May 18, 2017

Transitions: Organizing Your Finances



1. How do I get financially organized? Automate as much financial duties as you can—do direct deposit and online banking and set up online/automatic bill payments to avoid late fees. Check out free services like Mint.com and PersonalCapital that allow you to keep track of all of your accounts in one place. Also, only keep as many accounts as you need, and not more. Don’t be dragged into opening accounts just for coupons or bonuses. To avoid getting buried in paper, sign up for paperless billing and account statements, but make sure to have an email account where all of your notifications go so you don't lose track.

2. What are some things I can do to get and keep my financial house in order? Recent grads need to make sure you have a handle on any student loans you may have and when those payments will start. Make sure you understand your rights and responsibilities, and enroll in a payment plan that will work for your situation. You also need to understand your paycheck and employee benefits. This might be the first time you’ve had to file taxes, pay for insurance and can save for retirement. Another key thing is to have a small amount of money set aside for emergencies. Even $1,000 can help avoid getting into trouble due to something unexpected.

3. How do I begin to budget? You need to know how much money is coming in and how much is going out. You need to know how much you owe and to whom, interest rates, payment terms, dates, etc. Budgeting apps like You Need a Budget (YNAB) help with budgeting, but you have to get real with yourself and face the numbers first. 

4. What about all those statements, receipts and other financial papers that pile up? What’s best to do with all those? Try to store as much electronically as possible. Keep anything tax-related for at least seven years. Most paper bank and credit card statements can be shredded once you verify that all the transactions are accurate and the balances are correct. Monthly bills can usually also be shredded or deleted once the next month’s bill comes and you’ve verified it’s correct. Or simply file it and keep it for the year. Find a system that works for you and stick to it. That way, bills don’t get missed because they’re buried in a pile and, when you need to access a particular statement, you’ll know where to find it.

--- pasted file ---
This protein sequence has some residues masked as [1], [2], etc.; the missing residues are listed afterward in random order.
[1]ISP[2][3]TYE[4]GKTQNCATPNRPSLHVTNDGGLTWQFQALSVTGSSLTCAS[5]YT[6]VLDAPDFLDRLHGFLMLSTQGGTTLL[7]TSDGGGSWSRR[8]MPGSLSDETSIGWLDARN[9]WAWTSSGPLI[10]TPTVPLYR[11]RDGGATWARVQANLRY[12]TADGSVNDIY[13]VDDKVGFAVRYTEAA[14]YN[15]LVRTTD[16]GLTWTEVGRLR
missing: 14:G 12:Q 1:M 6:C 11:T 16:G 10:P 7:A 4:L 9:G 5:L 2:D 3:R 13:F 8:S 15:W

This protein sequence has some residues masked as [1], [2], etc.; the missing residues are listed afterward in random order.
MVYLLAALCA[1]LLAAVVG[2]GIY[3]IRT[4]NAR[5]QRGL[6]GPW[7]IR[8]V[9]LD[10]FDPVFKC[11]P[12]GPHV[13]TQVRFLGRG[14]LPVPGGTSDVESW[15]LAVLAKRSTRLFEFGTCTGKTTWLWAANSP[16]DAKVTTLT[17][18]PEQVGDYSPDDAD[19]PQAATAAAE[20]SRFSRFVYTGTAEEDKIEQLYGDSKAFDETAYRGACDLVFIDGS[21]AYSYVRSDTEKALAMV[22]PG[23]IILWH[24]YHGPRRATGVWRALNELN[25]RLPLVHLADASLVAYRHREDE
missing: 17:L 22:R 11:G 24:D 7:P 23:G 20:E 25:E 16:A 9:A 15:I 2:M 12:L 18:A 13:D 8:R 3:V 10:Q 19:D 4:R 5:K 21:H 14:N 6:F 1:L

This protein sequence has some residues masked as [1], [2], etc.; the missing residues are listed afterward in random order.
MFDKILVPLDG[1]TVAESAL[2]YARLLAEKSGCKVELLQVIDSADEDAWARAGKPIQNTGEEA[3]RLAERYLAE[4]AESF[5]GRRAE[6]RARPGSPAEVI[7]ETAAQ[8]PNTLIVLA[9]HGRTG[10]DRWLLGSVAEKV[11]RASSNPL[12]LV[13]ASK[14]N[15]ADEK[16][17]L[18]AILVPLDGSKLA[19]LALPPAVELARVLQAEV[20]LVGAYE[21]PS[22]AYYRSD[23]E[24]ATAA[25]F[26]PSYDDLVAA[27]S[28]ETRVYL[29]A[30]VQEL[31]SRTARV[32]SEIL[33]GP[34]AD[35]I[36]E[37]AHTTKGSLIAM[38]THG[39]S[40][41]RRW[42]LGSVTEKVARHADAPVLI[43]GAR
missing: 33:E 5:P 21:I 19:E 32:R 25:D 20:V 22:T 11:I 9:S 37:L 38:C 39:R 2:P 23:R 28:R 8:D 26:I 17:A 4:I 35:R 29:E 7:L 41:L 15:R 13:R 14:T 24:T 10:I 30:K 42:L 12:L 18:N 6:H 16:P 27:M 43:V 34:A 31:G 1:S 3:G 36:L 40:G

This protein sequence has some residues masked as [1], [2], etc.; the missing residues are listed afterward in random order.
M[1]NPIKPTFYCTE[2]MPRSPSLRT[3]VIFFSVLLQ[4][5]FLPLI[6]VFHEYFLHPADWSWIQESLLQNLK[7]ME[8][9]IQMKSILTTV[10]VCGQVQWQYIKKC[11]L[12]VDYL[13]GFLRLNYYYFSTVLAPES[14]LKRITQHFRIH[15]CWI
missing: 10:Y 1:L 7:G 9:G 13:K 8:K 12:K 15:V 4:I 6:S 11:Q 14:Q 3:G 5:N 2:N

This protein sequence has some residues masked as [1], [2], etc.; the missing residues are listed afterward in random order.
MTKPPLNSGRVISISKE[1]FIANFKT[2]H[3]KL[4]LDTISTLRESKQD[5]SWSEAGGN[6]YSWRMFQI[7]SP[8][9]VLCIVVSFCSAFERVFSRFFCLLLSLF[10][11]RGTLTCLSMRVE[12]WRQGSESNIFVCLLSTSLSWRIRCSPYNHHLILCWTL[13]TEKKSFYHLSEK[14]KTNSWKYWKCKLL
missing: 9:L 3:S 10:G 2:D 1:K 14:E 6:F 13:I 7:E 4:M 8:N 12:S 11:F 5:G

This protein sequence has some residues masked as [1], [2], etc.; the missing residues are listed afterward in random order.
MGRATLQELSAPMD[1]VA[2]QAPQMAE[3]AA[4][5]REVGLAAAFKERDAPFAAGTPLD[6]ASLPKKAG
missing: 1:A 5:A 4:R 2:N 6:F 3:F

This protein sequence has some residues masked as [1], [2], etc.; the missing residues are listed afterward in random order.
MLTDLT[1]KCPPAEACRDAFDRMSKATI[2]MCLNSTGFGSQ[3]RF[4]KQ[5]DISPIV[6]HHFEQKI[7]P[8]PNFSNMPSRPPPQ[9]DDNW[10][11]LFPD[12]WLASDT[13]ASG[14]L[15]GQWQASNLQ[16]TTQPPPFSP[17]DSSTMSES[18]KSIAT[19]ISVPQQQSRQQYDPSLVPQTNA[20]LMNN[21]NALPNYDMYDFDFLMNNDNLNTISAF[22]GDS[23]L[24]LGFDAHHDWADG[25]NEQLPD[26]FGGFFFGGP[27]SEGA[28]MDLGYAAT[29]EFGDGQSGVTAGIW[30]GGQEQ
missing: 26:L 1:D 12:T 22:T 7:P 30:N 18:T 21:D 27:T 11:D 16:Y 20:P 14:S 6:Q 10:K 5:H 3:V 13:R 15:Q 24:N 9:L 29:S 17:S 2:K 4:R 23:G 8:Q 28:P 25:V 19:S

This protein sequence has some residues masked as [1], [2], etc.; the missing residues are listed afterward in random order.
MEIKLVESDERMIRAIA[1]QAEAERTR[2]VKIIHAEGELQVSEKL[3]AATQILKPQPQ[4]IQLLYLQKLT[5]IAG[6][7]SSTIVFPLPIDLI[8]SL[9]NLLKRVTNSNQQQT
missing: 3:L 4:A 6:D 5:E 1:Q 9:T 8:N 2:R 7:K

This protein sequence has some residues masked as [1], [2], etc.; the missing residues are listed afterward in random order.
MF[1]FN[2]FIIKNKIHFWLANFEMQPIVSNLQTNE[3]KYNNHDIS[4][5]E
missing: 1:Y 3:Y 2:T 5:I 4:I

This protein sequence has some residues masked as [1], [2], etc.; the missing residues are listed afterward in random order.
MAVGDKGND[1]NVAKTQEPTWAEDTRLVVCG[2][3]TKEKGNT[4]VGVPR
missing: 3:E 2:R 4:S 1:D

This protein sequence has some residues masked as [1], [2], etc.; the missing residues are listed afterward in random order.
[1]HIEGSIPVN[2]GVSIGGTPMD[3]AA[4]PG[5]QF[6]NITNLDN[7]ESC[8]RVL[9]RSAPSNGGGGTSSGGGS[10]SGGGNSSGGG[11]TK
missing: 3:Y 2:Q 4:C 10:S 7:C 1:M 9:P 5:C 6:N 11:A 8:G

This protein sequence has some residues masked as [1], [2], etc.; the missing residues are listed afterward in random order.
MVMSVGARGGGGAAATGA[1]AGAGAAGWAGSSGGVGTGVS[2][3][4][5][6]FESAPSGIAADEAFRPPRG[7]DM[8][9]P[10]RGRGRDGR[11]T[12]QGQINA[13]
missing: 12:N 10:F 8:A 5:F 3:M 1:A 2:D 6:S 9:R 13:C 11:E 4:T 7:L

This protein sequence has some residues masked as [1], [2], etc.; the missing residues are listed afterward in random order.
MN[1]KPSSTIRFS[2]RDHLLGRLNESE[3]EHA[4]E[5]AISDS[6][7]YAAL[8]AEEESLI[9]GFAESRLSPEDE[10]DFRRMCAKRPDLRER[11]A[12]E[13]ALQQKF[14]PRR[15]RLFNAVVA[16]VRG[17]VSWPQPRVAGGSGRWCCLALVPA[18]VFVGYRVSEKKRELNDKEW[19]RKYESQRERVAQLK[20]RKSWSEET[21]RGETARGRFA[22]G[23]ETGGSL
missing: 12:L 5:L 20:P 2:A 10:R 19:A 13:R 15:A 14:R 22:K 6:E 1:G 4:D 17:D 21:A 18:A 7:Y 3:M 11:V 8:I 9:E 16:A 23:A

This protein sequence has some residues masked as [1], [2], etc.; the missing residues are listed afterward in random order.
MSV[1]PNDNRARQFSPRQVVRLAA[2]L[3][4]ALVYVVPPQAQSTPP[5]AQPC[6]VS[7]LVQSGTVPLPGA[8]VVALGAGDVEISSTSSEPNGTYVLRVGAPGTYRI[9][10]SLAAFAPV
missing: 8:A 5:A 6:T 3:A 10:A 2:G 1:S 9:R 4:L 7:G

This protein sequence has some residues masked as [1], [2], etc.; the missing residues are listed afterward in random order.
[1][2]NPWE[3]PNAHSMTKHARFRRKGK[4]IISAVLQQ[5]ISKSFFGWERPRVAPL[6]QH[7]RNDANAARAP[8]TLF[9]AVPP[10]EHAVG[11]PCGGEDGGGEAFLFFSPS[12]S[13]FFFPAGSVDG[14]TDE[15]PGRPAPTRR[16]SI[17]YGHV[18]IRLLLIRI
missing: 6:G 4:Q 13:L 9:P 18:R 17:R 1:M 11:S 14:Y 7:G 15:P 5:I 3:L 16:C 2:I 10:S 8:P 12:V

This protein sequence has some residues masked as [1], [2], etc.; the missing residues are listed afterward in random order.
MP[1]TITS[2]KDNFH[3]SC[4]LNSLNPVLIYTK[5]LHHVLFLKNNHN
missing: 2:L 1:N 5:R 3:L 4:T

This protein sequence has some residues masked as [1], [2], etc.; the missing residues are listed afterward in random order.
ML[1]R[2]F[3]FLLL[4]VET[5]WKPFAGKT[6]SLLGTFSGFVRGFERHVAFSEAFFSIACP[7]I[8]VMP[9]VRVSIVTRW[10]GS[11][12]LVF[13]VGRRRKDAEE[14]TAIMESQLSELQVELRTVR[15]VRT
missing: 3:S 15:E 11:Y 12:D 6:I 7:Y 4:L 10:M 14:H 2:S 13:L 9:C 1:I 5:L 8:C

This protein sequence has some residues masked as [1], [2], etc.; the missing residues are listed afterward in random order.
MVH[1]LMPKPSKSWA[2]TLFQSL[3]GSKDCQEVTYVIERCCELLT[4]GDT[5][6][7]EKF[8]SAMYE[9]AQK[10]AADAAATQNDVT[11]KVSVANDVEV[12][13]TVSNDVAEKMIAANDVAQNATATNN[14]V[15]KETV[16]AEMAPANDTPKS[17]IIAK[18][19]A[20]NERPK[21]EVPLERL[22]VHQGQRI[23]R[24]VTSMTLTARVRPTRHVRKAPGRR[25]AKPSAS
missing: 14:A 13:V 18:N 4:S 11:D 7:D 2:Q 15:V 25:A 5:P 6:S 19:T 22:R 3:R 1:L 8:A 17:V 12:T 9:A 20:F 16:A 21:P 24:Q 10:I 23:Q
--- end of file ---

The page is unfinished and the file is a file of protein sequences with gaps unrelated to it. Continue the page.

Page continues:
5. Anything else I should know? A password management program like LastPass helps you keep track of all of your different online financial accounts and keep the passwords secure.

Top tips on being financially organized:
· Start with cash flow: Know how much is coming in and how much is going out for bills and spending.

· Set a budget and stick to it. Write it down or use an app to help.

· Know how much you owe in debt, who you owe it to, how long it will take to pay off, and what the interest rate is.

· Know your credit score and use the free website annualcreditreport.com to track your credit reports yearly.

· Have some money set aside for emergencies.

· Save for goals like retirement, travel, buying a house or buying a car in accounts that are meant for that purpose so that you can track your progress.

Source: Nannette L. Kamien (Gamma-DePauw), principal, Inspiration Financial Planning LLC, inspirationplanning.com

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